History

A picture of King Mzilikazi (1790 - 1868) as portrayed by Captain William Cornwallis Harris. Picture circa 1836, via Wikimedia Commons

The Madikwe Game Reserve is steeped in history and tradition. The famous Mafikeng Road (the main road now running through the reserve) was once used by explorers, hunters, merchants and missionaries during the early 1800s, as part of a trade corridor linking Cape Town and Bulawayo.

Well-known public figures like William Cornwallis Harris, Cecil John Rhodes and David Livingstone travelled through the Madikwe region along this route, both battling and forming strong friendships with the local people who called this place home.

King Mzilikazi, leader and founder of the Matabele tribe, crossed Madikwe during the 1800s in his quest to expand his kingdom. In his autobiography, Livingstone referred to Mzilikazi as the second most impressive leader he had had the fortune of meeting during his time on the African continent. 

Renowned South African author Herman Charles Bosman also spent some time living in the area during the 1900s, finding inspiration in its rich character and atmosphere which he reflected in many of his famous short stories.

Herman Charles Bosman at age 21. Image courtesy uj.ac.za

Over time, cattle and maize farmers moved into the area. Unfortunately, due to the poor quality of the soil, their returns were poor and much of the land became dilapidated. Then in the early 1990s, an organisation called Settlement Planning Services, or Setplan, conducted a feasibility study in the region which showed that developing it into a game reserve was the most efficient form of land use and the most beneficial to local communities.

In 1991, the government of the time initiated Operation Phoenix – the largest wildlife translocation to ever take place in the world. The demarcated area was fenced off, and by 1997 more than 8 000 animals of 28 species had been released into the reserve.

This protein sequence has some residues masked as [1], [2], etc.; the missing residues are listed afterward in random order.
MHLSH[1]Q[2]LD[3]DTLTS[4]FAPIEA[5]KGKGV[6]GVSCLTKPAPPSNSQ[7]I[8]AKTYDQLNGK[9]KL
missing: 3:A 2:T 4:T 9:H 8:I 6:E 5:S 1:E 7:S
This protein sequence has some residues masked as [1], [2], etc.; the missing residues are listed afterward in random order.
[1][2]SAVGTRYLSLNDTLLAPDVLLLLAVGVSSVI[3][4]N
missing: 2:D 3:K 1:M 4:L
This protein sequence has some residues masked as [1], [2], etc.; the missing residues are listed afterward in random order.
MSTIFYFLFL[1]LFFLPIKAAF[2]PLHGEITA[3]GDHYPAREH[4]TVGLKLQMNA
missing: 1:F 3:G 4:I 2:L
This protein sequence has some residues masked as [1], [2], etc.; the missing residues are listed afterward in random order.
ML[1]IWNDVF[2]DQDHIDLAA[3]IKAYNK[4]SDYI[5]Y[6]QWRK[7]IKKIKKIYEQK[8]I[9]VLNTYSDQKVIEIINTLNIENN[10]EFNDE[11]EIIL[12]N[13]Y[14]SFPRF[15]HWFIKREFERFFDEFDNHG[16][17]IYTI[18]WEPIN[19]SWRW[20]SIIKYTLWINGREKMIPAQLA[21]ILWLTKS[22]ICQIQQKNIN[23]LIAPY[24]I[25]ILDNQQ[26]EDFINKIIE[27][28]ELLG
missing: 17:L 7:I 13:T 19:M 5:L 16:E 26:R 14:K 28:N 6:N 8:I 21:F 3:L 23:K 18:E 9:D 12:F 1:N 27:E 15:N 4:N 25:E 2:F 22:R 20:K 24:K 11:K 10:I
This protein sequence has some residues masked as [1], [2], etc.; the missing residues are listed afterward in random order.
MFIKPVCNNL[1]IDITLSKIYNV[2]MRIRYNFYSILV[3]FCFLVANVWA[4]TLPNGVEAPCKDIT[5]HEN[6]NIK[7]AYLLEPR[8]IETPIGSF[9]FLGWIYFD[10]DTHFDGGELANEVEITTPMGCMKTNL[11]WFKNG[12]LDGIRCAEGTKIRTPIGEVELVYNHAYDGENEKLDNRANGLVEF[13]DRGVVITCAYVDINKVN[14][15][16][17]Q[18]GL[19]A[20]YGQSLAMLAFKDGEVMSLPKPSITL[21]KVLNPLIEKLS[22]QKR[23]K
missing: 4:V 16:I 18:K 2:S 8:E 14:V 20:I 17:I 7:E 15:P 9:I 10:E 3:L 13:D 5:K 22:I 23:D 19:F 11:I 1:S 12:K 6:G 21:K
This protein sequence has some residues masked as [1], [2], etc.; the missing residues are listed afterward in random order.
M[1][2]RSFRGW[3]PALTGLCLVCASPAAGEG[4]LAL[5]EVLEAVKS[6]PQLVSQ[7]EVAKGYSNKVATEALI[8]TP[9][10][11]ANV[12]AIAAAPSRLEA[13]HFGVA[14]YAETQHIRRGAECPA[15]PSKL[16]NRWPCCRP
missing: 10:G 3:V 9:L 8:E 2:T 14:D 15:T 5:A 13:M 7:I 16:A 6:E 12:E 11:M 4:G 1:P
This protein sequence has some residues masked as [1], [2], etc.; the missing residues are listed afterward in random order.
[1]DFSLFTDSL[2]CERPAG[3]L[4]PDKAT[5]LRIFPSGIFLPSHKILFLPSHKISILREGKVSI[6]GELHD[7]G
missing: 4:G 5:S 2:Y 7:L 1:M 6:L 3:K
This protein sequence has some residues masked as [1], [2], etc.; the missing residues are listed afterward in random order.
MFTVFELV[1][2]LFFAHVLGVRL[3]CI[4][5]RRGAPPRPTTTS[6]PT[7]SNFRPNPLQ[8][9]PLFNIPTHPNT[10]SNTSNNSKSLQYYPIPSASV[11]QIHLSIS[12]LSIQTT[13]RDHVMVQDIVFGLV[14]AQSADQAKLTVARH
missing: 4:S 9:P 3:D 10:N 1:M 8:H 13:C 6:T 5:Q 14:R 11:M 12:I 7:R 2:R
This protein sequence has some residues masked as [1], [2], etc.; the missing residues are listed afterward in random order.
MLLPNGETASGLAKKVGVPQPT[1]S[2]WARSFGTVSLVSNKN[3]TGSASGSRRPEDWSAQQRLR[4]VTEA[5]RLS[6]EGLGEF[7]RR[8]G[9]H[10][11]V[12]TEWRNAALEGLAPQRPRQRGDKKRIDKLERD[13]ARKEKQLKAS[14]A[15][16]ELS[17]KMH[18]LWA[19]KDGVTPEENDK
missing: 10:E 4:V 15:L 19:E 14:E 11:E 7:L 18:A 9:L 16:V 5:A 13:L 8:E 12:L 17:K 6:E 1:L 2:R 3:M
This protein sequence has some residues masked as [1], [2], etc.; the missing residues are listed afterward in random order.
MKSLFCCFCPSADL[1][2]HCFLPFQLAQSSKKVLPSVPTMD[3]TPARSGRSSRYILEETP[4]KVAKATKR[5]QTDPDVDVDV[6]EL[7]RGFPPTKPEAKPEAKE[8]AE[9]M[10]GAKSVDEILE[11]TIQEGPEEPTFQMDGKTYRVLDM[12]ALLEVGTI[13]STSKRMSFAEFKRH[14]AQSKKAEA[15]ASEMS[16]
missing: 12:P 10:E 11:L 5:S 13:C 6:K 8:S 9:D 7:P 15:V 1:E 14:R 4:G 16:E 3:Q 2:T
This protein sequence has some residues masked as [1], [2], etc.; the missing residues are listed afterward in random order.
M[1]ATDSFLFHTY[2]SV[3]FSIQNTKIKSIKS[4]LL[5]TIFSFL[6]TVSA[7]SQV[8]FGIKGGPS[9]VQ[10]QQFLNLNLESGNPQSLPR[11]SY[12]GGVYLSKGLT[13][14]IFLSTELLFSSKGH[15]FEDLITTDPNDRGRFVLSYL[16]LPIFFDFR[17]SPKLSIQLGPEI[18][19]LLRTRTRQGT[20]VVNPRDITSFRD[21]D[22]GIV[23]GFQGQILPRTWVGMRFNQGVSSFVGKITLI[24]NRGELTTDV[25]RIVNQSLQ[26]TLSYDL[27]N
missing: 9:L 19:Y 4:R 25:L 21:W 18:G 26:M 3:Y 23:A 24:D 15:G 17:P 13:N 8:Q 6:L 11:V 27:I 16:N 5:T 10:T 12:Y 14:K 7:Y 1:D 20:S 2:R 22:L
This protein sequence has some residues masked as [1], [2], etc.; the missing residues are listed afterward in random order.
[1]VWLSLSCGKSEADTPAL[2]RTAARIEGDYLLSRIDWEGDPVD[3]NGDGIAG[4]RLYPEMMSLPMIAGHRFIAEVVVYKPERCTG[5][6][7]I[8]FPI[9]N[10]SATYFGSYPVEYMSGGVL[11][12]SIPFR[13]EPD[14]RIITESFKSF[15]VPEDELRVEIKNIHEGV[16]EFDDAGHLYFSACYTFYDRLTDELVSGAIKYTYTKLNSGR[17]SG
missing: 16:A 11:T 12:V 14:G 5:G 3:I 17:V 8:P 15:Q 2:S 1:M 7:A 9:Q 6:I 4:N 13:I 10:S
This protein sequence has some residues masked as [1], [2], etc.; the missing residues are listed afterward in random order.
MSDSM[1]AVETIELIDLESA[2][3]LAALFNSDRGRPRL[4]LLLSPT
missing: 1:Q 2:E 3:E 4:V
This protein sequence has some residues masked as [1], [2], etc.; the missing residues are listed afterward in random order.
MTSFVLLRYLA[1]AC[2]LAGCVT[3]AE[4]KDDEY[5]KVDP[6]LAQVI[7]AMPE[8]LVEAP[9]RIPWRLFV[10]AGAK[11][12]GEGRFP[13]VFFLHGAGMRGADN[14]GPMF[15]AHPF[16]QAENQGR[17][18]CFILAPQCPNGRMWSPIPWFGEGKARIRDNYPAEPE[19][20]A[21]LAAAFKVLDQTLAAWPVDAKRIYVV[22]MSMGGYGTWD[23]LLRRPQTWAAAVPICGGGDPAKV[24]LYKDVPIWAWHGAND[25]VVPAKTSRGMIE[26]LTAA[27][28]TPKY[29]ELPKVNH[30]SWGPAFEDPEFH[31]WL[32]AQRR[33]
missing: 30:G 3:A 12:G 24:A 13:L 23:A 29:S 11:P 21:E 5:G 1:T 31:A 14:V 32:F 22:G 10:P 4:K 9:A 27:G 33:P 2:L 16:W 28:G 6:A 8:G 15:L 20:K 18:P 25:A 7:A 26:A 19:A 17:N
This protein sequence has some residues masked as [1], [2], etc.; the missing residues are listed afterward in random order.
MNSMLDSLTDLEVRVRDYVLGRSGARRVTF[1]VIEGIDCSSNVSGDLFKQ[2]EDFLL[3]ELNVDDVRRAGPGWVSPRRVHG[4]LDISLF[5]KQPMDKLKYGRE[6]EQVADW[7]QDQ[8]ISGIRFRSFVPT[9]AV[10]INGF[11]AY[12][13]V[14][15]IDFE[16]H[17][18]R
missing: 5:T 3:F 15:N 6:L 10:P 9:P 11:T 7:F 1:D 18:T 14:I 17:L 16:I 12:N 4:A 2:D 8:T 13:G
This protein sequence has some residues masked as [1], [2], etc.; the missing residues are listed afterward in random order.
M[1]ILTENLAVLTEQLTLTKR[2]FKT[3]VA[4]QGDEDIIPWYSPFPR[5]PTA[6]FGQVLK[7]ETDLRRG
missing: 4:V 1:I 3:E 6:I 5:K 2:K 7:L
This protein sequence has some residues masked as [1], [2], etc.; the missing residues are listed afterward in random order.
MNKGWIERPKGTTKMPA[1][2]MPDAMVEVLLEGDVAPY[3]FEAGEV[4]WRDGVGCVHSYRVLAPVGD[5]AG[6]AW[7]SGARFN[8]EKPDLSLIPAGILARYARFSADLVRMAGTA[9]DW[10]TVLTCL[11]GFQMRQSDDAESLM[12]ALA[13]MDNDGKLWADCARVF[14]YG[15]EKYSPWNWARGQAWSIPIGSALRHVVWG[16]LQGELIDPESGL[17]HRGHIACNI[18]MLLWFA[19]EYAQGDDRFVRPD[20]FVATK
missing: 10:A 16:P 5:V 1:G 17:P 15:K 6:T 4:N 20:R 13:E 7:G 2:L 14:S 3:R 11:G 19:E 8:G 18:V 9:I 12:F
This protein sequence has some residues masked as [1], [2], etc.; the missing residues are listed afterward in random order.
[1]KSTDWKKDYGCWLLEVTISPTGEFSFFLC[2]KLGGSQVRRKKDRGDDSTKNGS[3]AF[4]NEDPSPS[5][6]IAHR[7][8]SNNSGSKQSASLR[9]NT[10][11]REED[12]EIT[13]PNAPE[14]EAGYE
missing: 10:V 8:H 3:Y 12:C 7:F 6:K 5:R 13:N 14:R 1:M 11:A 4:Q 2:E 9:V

Other historical events or places of interest within Madikwe:

The Kaditshwene Ruins (Tshwenyane Hills)

This is the largest Iron Age stone-built city in South Africa. In 1820, this city was larger than Cape Town. It was the manufacturing, trading and cultural capital of the Bahurutshe before the 1600s, all the way to 1823.

At Silkatskop / Egabeni

King Mzilikazi's camp was attacked by Voortrekker leader Andries Potgieter in November 1837, forcing Mzilikazi to migrate north through the Madikwe region to Zimbabwe.

Abjaterskop and Dwarsberg Hills

Contain numerous ancient iron and copper mines, and many Iron Age stone-built settlements.

Bosman's School

A school built in the 1920s near Abjaterskop, where writer Herman Charles Bosman taught.

At Derdepoort

Limestone caves which are largely unexplored. Also a battle site of the Anglo-Boer War.

Jacobsdal

An Iron Age settlement excavated by Revil Mason, near Mosega.

Khunwana

This was the capital city of the Barolong people from the 1820s to the 1830s, and the site of two battles of Difaqane (1823 and 1832). On 6 August 1832, the town was attacked by Mzilikazi's Ndebele, thus precipitating the Barolong migrations. Writer Sol Plaatje based his novel Mhudi on this event.

Kraaipan

Kraaipan is the site of the first engagement of the Anglo-Boer War (12 October 1899). A monument is near the railway crossing there.

Thaba Sione

A well-known rock engraving site near Khunwana and Kraaipan.